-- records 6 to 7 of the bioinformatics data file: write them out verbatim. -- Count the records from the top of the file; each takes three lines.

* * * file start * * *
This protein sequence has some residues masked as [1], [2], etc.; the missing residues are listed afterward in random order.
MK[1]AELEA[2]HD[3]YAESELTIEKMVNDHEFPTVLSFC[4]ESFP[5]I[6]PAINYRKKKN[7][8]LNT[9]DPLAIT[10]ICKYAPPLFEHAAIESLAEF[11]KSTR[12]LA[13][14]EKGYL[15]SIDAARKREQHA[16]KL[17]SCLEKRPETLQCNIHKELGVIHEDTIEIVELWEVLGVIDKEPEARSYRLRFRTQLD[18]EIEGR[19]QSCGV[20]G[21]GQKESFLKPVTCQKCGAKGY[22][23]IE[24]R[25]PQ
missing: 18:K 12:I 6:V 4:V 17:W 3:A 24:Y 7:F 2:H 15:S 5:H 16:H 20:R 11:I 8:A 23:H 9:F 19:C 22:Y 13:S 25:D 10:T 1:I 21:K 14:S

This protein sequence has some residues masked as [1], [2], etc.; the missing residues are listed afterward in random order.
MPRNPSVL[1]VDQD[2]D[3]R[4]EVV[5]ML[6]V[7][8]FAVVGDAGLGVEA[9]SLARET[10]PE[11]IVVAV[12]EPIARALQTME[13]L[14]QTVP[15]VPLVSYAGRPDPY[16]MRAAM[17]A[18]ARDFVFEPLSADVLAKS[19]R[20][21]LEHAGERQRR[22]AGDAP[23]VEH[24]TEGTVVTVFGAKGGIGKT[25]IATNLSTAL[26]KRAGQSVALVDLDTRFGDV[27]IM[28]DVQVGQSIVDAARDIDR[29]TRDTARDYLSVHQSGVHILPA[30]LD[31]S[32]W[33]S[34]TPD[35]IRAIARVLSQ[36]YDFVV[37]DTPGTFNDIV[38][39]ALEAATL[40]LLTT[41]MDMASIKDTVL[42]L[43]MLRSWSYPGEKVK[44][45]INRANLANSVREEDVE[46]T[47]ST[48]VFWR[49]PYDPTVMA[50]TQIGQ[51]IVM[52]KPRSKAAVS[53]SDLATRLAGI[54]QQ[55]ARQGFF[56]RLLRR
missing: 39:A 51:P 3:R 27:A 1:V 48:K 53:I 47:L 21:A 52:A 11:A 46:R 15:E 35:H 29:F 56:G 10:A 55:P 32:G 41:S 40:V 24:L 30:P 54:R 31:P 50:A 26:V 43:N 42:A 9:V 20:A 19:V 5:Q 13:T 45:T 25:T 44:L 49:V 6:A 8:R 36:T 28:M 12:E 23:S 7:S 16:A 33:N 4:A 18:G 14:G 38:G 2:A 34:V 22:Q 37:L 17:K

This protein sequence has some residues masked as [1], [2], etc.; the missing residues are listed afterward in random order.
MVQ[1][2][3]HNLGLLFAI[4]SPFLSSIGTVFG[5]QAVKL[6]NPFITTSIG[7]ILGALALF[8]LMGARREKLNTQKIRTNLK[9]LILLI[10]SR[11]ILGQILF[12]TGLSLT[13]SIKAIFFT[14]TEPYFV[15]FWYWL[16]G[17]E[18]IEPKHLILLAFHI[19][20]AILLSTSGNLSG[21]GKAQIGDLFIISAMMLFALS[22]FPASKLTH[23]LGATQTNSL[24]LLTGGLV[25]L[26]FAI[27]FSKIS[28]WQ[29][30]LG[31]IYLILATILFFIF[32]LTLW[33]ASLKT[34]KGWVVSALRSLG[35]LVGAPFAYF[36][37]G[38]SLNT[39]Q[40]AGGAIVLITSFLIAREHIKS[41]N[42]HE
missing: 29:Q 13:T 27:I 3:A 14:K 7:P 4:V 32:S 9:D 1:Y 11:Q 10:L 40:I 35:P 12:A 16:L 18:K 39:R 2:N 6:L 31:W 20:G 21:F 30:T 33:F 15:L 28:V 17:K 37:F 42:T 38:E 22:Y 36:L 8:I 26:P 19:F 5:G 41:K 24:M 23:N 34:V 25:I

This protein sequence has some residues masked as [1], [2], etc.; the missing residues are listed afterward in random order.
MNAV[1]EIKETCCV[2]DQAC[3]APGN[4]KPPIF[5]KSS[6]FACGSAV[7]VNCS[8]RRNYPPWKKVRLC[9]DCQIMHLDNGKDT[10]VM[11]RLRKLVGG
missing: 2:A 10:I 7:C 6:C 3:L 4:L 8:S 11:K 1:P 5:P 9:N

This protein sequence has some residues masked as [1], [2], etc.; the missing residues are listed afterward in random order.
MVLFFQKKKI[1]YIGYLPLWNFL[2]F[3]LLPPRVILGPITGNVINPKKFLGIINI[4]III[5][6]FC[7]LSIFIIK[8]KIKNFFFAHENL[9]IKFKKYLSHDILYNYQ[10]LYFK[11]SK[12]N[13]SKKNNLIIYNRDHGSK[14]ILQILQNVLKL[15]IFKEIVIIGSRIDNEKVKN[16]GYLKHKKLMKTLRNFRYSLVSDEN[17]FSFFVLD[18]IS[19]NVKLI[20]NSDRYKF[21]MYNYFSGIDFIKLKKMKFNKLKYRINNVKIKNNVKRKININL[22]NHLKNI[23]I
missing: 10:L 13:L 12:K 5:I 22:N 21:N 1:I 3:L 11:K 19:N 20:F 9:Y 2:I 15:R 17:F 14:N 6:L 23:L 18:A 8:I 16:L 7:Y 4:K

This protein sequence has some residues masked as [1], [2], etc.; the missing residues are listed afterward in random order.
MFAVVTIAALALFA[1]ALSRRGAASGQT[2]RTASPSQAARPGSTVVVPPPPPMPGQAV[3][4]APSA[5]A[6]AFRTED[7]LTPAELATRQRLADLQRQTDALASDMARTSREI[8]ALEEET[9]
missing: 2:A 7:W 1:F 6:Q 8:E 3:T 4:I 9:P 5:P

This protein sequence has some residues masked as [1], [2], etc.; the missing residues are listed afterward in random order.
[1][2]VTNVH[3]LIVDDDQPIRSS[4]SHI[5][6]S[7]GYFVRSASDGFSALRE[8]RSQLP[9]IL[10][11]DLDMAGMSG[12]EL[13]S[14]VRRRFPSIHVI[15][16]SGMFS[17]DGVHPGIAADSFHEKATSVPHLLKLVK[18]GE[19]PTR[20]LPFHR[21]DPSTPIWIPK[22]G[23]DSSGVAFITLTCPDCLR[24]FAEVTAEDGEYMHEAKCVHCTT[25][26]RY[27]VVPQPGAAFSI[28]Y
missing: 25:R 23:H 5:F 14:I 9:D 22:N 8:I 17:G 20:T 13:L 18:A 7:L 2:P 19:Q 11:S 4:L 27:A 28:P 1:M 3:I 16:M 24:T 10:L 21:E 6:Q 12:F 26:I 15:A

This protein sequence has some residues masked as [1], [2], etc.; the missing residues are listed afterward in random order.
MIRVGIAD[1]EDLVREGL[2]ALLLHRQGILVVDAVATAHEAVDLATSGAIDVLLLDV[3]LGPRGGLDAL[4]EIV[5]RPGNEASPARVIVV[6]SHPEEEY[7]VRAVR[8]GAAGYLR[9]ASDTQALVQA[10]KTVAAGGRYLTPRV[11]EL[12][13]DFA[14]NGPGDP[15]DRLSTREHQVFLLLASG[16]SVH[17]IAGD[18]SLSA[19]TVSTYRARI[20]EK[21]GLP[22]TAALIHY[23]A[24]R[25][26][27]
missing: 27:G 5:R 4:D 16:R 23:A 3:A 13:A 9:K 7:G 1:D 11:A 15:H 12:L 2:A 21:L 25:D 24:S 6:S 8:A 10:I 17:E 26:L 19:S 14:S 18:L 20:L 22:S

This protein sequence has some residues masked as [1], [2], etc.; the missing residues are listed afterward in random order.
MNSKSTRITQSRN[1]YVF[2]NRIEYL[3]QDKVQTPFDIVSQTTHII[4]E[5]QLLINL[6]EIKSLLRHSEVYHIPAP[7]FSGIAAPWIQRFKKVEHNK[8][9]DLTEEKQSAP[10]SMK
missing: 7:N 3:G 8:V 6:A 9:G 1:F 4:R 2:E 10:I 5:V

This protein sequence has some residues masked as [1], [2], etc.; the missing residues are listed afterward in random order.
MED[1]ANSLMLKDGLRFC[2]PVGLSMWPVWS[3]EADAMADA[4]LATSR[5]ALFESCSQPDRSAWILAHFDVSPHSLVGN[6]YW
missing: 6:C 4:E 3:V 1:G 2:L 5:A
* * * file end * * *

This protein sequence has some residues masked as [1], [2], etc.; the missing residues are listed afterward in random order.
MFAVVTIAALALFA[1]ALSRRGAASGQT[2]RTASPSQAARPGSTVVVPPPPPMPGQAV[3][4]APSA[5]A[6]AFRTED[7]LTPAELATRQRLADLQRQTDALASDMARTSREI[8]ALEEET[9]
missing: 2:A 7:W 1:F 6:Q 8:E 3:T 4:I 9:P 5:P

This protein sequence has some residues masked as [1], [2], etc.; the missing residues are listed afterward in random order.
[1][2]VTNVH[3]LIVDDDQPIRSS[4]SHI[5][6]S[7]GYFVRSASDGFSALRE[8]RSQLP[9]IL[10][11]DLDMAGMSG[12]EL[13]S[14]VRRRFPSIHVI[15][16]SGMFS[17]DGVHPGIAADSFHEKATSVPHLLKLVK[18]GE[19]PTR[20]LPFHR[21]DPSTPIWIPK[22]G[23]DSSGVAFITLTCPDCLR[24]FAEVTAEDGEYMHEAKCVHCTT[25][26]RY[27]VVPQPGAAFSI[28]Y
missing: 25:R 23:H 5:F 14:I 9:D 22:N 8:I 17:G 20:T 13:L 18:A 7:L 2:P 19:Q 11:S 4:L 27:A 28:P 1:M 3:I 16:M 24:T 10:L 21:E 6:Q 12:F 26:I 15:A